Sukel, Samuel, correspondence with Jay Leyda 1954: (3 items)

Samuel Sukel, from Pittsfield, MA, refers to “The James DeWolf papers at the Baker Library” “as a total loss” to a “Melville digger.” Also references Leyda’s correspondence with Newman from The Berkshire Athenaeum about a proposed Melville room and a possible donation of Henry A. Murray’s Melville collection to said room. Also noted is Sukel’s feedback on A Reminiscence of Berkshire as a possible Melville manuscript and a suggestion to review an anonymous manuscript in the New York Public Library that he believes could have been written by Melville. Also comments on Melville works written by Vincent and Thompson. Incidentally, 44 engravings that belonged to the Melville family and formerly owned by Sukel were donated to the Melville Society Archive by William Reese.







1: Folder 49

Williams, Gordon R., correspondence with Jay Leyda 1955: (2 items)

Gordon Williams was a co-chairman of the 13th Western Books Exhibition 1953 of the Rounce & Coffin Club of the UCLA Library at the time of this correspondence and possibly an employee of Brentano’s (the bookstore) of California . Also refers to Leyda’s niece, Megan . Williams was possibly Leyda’s brother-in-law? Letters refer to Leyda’s work with Bertensson on Rachmaninoff and the opera “Bartleby”, as well as brief references to Emily Dickinson and Sergei Eisenstein. Includes a philosophical discussion of the “function” of an artist, in response to a comment made by Leyda on the nature of his work on the opera “Bartleby”.



partial, undated                    (missing postcard)


1: Folder 50

Viking Press, The, correspondence with Jay Leyda 1950-1952: (2 items)

Contains the agreements and payments for the publication of The Portable Melville (1952).


02-May-1950             * CONTRACT



1: Folder 51

Vincent, Howard Paton, correspondence with Jay Leyda 1953: (1 item)

Howard P. Vincent (1904 – 1985) was an English Professor at The Illinois Institute of Technology at the time of this correspondence. He was a Herman Melville and Honore Daumier (1808-1879) scholar, known for his edition of Moby-Dick, Or The Whale, co edited with Luther Mansfield (Hendricks House, 1952). He also produced Daumier and his World (Northwestern University Press, 1968), the first biography of the French artist, Daumier, written in the English language. Letter refers to possible collaboration between Leyda and Mentor Williams and Vincent’s own research on Daumier . Also mentions sitting in on a seminar with Harrison Hayford and a discussion about Pierre.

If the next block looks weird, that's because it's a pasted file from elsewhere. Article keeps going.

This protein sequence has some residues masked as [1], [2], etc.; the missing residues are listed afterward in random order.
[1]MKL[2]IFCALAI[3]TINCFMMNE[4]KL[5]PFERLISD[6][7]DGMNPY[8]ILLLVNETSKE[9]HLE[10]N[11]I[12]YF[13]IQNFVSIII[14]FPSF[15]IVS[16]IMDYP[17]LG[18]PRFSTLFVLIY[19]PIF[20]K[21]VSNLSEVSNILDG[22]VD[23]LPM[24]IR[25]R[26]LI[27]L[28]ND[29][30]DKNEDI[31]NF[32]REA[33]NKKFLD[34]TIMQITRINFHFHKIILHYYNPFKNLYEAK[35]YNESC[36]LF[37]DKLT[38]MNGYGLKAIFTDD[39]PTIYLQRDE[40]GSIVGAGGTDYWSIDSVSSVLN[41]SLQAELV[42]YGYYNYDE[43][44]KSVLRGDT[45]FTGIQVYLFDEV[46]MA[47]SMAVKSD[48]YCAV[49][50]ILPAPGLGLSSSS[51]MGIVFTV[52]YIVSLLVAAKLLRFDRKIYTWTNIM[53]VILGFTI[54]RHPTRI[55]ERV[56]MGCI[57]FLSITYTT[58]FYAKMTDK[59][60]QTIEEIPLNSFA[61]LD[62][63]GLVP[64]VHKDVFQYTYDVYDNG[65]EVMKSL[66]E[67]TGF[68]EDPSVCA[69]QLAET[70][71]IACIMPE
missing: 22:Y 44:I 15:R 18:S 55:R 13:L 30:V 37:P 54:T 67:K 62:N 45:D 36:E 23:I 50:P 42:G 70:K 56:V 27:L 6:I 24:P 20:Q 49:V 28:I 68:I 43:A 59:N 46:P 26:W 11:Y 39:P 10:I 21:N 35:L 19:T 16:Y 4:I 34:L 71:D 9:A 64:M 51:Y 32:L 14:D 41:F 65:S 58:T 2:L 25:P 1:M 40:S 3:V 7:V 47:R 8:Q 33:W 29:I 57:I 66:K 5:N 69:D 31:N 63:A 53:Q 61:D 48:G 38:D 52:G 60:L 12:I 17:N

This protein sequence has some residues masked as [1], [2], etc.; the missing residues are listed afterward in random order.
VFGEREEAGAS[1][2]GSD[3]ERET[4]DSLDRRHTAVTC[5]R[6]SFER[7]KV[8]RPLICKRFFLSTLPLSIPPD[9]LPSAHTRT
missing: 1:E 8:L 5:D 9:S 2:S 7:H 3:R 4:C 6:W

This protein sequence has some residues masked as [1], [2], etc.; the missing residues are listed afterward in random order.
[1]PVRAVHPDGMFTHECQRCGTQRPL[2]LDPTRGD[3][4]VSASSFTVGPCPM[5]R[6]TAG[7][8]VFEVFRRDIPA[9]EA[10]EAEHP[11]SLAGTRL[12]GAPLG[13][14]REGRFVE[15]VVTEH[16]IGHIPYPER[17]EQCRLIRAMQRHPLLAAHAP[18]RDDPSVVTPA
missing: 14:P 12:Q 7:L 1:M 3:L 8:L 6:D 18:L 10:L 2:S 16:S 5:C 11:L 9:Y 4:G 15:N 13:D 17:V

1: Folder 52

Williams, Mentor L., correspondence with Jay Leyda 1951: (1 item)

Mentor L. Williams was primarily a scholar of Henry Rowe Schoolcraft (1793–1864), an American geologist and ethnologist who studied early Native American culture. Williams was a Professor at Illinois Institute of Technology at the time of this correspondence. Mentions Dr. Addison Gulick’s papers pertaining to Melville and his own work on the “Melville–missionary problem.”





1: Folder 53

Wilson, Carroll Atwood, correspondence with Jay Leyda 1947: (1 item)

Carroll A. Wilson was a collector of nineteenth-century English and American Literature. He was a member of the Williams College, MA, class of 1907. Correspondence relates to arrangements to meet with Leyda. Wilson writes “I will bring my Melville catalogue home from the office.”




Chronological Correspondence